Internet radio with real buttons using Stream Deck

How I used a Stream Deck Mini from Elgato in order to give my mother-in-law a super easy Internet radio experience.

By Bjørn Erling Fløtten, Trondheim, Norway. April 2021.

See also comments on Hacker News


My mother-in-law is from Poland. When she stays in Norway in order to help us with babysitting she misses Polish radio. In principle this is easily accessible through the Internet now from all kind of devices.

BUT, my mother-in-law is not PC-literate, nor does she use a so called 'smart'-phone. With my long experience in teaching people far younger than her simple mouse and keyboard techniques, I knew that operating Windows and finding Internet radio stations on her own would just be too cumbersome. I therefore had to create a super simple setup for her, and my hacker mind started to think.

(I did of course consider special purpose Internet radios. They should in theory be quite simple to operate, but they all have som kind of quirks that I did not like. And besides, constructing something of your own is of course always more satisfying.)

I want Real Buttons!

What I really wanted was big buttons with tactile feedback. I had earlier experienced with some Behringer products (sound mixing board) in order to demonstrate mathematical functions. The idea then was to use turning knobs and sliders in order to see how changing parameters changed the outcome of the function, especially graphs in 2D and 3D.

I thought this would be useful also for an Internet radio, but then I remembered having read about the Optimus Maximus keyboard (keyboard with programmable led icons on each key), and I thought such a product would be even better. This search led to Elgato and their Stream Deck Mini. This has 6 buttons, just enough for a radio. I might have preferred the bigger version with 15 buttons but their products are ridiculously expensive, so I had to be content with just 6 buttons.

In addition to the Stream Deck Mini my son donated his old school laptop with Windows 10 installed. It was a cheap ThinkPad L-series which, although 3 years old and somewhat battered from daily use to and from school, was quite capable of streaming some audio from the Internet. My son created a guest account in Windows 10 with auto login. He set 'Fn lock' as default, meaning that keys F1, F2 and F3 was volume off, down, up without having to press Fn. We also found a pair of speakers lying around in the house.

No programming necessary *

(* But understanding of HTML, URLs and Windows command line arguments is a requisite.)

Initially I thought I would make a Windows application for controlling which radio streams to play. But it turned out that Elgato's accompanying software was quite capable by itself.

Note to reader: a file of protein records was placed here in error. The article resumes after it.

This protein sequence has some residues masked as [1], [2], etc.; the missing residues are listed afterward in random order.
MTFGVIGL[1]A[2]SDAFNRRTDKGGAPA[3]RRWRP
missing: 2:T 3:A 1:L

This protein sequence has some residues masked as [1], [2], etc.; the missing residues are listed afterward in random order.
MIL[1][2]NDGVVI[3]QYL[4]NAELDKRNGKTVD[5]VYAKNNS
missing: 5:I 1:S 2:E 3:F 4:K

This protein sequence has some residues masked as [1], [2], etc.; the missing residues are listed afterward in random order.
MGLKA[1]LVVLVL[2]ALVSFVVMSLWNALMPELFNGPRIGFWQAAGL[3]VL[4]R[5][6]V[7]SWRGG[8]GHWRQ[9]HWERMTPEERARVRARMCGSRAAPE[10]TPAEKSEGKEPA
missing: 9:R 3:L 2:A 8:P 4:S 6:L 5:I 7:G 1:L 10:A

I assigned five of the six available buttons to launch the standard web browser (Google Chrome in this case) with a corresponding streaming URL (radio channel).

The last button was assigned to close Chrome / stop playing (in reality it only 'presses' CTRL-W, that is, it closes the window that currently has keyboad focus. The other five buttons actually also 'presses' CTRL-W before launching Chrome in order to first stop any station currently playing).

In addition I had to create an actual icon for each station. The LED displays on the Stream Deck are 72 by 72 pixes. I used Windows Paint for this purpose. I used the Print Screen keyboard button in order to copy the logo into Paint, selected only the logo, and resized it down to 72 by 72 pixels. Each icon was then stored as a .PNG-file.

Hunting for stream URLs

The most time consuming task was in locating stream URLs that would actually autoplay without some additional clicking in the web-browser.

which has a Play button which launches
which again has a Play button to press.
I then look into the source-code of this last HTML page (pressing CTRL-U in Chrome) and find that the actual stream is
This will autoplay in Chrome if you launch Chrome with it (but not necessarily so if you write the URL in the address bar and press ENTER, in which case you may have to click another Play button first, but this was of no concern as Elgato's Stream Deck software would always launch a fresh instance of Chrome).

Some stations were more difficult than others to locate the 'final' streaming URL for. Also, streams in M3U format would not autoplay in Chrome, so I installed the Play HLS M3u8 Chrome extensions by andrexnet. Unfortunately these streams would not autoplay if I just gave Elgato Stream Deck the URL (Chrome would open, but download the file instead). So instead of using the "System Website" Action in Stream Deck and only specifying the URL, I had to use the "Open" action and specify the whole Windows command line argument for launching chrome.exe.

Example (Polskie Radio Dwojka):
The stream URL is
which will autoplay with the 'Play HLS M3u8' extension installed in Chrome, but not open from Elgato Stream Deck.
Instead I have to give the Stream Deck software the whole command line argument for launching Chrome, like

"C:\ProgramData\Microsoft\Windows\Start Menu\Programs\chrome.exe" chrome-extension://folmbcaopkfclhmdbolnifkpmkfcmlfe/player.html#

And the result?

Actually better than expectations. My mother-in-law now has 5 favourite radio station she can listen to, each with its own button and logo. It can not be made simpler than this.

What about support? Whenever you do something like this you dread the inevitable support that you must give, but very little has been needed. Sometimes some 'fatal' messages pop up in Windows which interfere with how Stream Deck launches Chrome (and especially closes it with CTRL-W), but apart from that it has worked quite well.

Updated 16 April 2021.


See also comments on Hacker News